MOSCOW, November 26 (RIA Novosti military commentator Viktor Litovkin) - There have been interesting reports from Indo Defense 2004, an international arms expo in Jakarta. General Sudrajat Hakim, one of heads of Indonesia's military, told journalists that his country would buy eight Sukhoi Su-30MK fighters from Russia by the end of the year in a $250 million contract. Apart from Indonesia, the Sukhoi aircraft corporation sells warplanes to China, India, Vietnam and Malaysia, and is therefore the main military aircraft supplier to Southeast Asia.

    Sukhoi unveiled the fifth stage of the Russian Regional Jet (RRJ) program shortly before Indo Defense 2004. Sukhoi General Director Mikhail Pogosyan said Sukhoi's technical council, which includes Boeing and Snecma, decided to mass-produce RRJ planes.

    This means that the preliminary RRJ design and the 3-D model are already complete. Material and equipment suppliers have been chosen, Sukhoi has contracts for the delivery of the first 50 passenger airliners and RRJ aircraft are certified in Russia and the EU. A post-sale support plan, a training program and servicing program have been approved for the airliners as well. The next design stage is ready to begin and the planes will be assembled at Sukhoi's plants in Komsomolsk-on-Amur and Novosibirsk.

    Mr. Pogosyan said production would start in the first quarter of 2005 and the plane's first test flight should occur in the third quarter of 2006.

    "The technical council's decision is crucial for our program," he said, "because we are now starting the production of planes intended for tests. I am confident that this program has the necessary potential to become the primary product of the Russian aerospace industry, meets the requirements of the global market and has an impressive export potential. It gives Russia the unique opportunity to assert itself on the civilian aviation market."

    The 95-seat RRJ aircraft that is currently being assembled in Komsomolsk-on-Amur and Novosibirsk is unique. Its highly efficient engines and modern equipment give it a range of 3,050-4,495km. The plane's exceptionally comfortable interior was shown at the Farnborough air show near London last summer, where a model of the plane's cabin was exhibited. The plane incorporated the international aircraft industry's best achievement.

    Thales provided the avionics, Snecma and Saturn provided the engine, Liebherr provided the air conditioning and worked with Voskhod on the remote control systems, Messier Dowty developed the landing gear, Intertechnique provided the fuel system, Hamilton Sundstrand worked on the electrical system, B/E Aerospace designed the cockpit and cabin interior, Honeywell and Salyut designed the auxiliary power systems and Ipeco provided the seats.

    The Sukhoi management carefully chose well-known suppliers to help them introduce the plane on the world market. Sukhoi's RRJ has to compete with many other regional aircraft programs including the Tu-334, the Russian-Ukrainian An-148, Brazil's Embraer, Canada's Bombardier and even China's ERJ.

    Some of these planes have not flown yet, not all have been certified, and several do not have state support like the RRJ does. However, competition is competition. And to beat its competitors, the RRJ must have better performance specifications and fuel efficiency and be more comfortable. Large aircraft producers and users must provide adequate support. Consequently, Sukhoi can provide various commercial incentives that will make the RRJ program attractive. The company has accomplished this objective.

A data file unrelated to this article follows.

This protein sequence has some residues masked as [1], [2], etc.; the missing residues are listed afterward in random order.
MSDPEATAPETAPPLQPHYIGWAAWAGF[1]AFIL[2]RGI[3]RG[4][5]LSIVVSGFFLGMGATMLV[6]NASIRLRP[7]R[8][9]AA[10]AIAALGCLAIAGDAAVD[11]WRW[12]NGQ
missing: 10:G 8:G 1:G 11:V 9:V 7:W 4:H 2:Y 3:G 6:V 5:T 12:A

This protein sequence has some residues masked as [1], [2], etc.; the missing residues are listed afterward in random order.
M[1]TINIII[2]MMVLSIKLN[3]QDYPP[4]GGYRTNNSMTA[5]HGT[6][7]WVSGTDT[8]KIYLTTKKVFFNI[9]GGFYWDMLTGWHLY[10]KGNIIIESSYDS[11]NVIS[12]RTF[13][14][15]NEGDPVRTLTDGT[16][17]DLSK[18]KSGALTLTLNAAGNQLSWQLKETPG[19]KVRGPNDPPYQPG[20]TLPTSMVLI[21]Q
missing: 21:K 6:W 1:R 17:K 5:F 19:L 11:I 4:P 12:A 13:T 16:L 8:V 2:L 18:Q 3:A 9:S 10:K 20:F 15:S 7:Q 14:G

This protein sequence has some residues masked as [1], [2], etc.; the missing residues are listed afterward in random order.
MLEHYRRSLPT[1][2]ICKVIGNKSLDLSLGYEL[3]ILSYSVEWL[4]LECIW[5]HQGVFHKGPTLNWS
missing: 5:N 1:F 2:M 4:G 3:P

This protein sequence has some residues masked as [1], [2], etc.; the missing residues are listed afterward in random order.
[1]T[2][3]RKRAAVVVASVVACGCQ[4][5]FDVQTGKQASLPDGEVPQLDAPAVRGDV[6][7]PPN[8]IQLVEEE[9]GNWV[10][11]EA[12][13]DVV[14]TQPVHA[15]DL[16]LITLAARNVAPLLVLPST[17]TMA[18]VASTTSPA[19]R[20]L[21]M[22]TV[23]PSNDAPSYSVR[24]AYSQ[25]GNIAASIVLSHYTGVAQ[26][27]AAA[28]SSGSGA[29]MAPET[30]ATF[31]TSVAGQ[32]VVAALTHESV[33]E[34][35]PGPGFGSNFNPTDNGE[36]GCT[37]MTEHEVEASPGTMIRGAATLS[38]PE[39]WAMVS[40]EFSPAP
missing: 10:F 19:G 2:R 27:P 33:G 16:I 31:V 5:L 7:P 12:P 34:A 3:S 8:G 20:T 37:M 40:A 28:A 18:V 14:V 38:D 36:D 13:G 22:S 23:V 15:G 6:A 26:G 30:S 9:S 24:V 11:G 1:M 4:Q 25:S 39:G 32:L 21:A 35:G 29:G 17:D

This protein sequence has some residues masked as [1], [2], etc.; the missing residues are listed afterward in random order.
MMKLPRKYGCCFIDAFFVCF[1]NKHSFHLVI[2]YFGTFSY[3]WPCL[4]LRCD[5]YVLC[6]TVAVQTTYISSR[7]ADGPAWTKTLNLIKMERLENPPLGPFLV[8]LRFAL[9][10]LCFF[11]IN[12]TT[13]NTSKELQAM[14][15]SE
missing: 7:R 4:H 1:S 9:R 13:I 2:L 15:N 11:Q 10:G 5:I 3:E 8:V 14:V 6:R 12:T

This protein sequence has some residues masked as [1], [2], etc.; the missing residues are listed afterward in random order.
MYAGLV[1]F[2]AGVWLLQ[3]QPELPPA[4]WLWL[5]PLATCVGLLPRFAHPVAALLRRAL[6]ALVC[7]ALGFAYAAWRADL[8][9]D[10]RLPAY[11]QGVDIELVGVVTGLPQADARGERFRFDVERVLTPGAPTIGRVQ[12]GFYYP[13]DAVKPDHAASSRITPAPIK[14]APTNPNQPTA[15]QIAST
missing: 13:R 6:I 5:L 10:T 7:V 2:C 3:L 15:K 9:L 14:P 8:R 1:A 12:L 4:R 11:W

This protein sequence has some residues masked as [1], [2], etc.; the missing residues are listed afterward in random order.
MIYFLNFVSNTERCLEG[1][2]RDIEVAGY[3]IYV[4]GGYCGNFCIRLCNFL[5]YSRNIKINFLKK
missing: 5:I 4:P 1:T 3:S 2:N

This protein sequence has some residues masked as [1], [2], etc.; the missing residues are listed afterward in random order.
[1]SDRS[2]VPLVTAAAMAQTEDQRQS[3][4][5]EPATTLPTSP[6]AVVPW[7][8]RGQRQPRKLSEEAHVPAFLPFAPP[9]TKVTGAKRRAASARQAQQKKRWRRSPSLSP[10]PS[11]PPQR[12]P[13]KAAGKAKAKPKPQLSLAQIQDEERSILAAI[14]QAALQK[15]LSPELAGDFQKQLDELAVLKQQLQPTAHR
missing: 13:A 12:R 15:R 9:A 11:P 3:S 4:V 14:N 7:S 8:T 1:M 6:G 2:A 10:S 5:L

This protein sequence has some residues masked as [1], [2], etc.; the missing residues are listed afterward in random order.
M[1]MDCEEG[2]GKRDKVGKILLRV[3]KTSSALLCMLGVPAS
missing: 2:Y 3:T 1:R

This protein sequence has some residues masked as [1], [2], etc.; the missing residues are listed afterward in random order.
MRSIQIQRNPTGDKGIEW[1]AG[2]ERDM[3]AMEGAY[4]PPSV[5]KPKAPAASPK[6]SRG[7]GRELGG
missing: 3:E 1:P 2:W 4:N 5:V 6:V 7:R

Recently, there was an interesting development in the plans to introduce the RRJ on the market. The Brazilian government said that it would purchase Su-35 fighters from Russia in exchange for the purchase of Brazil's Embraer, apparently by Aeroflot. This deal would be very unprofitable for Sukhoi, which would like Embraer factories to assemble Sukhoi fighters but wants Russia to get Brazilian meat and coffee rather than aircraft in exchange.

    The estimated cost of the RRJ program is $600 million, and the estimated sales is $10 billion. Experts believe that the global market will absorb nearly 5,500 of these small, relatively inexpensive and easy-to-fly planes within the next 20 years. Batch production will begin in 2007 and CIS countries are expected to purchase about 300 RRJ aircraft. Europe, North America and Southeast Asia are expected to buy about 400 RRJ planes. Sukhoi hopes that RRJ sales will reach the same level as its fighter plane exports, or more than $1.5 billion a year. Mr. Pogosyan said $70 million had already been spent on the development of the RRJ, but that Sukhoi hoped to recoup its expenses and make a profit in the near future.

    Sukhoi and Sibir airlines have signed a contract for the delivery of 50 RRJ planes and commercial proposals for Utair Airlines and Pulkovo Airlines have also been drafted. Sukhoi, Air France, Iberia and other European companies have reached verbal agreements on the sale of RRJ aircraft. Sukhoi management would like to involve India's HAL aircraft company, which now assembles licensed Su-30MKI, in the RRJ program. Sukhoi hopes this arrangement will facilitate expanded RRJ exports, making it possible to overcome the tough competition on the global aviation market.

    It is unclear whether India will accept this business proposition. According to some reports, HAL is interested in this program. But it is unclear whether the Indian government will support them.. President Putin will visit India soon and present the offer to the Indian leadership.

    The RRJ planes have the potential to become just as popular as Sukhoi's fighters in the next several years.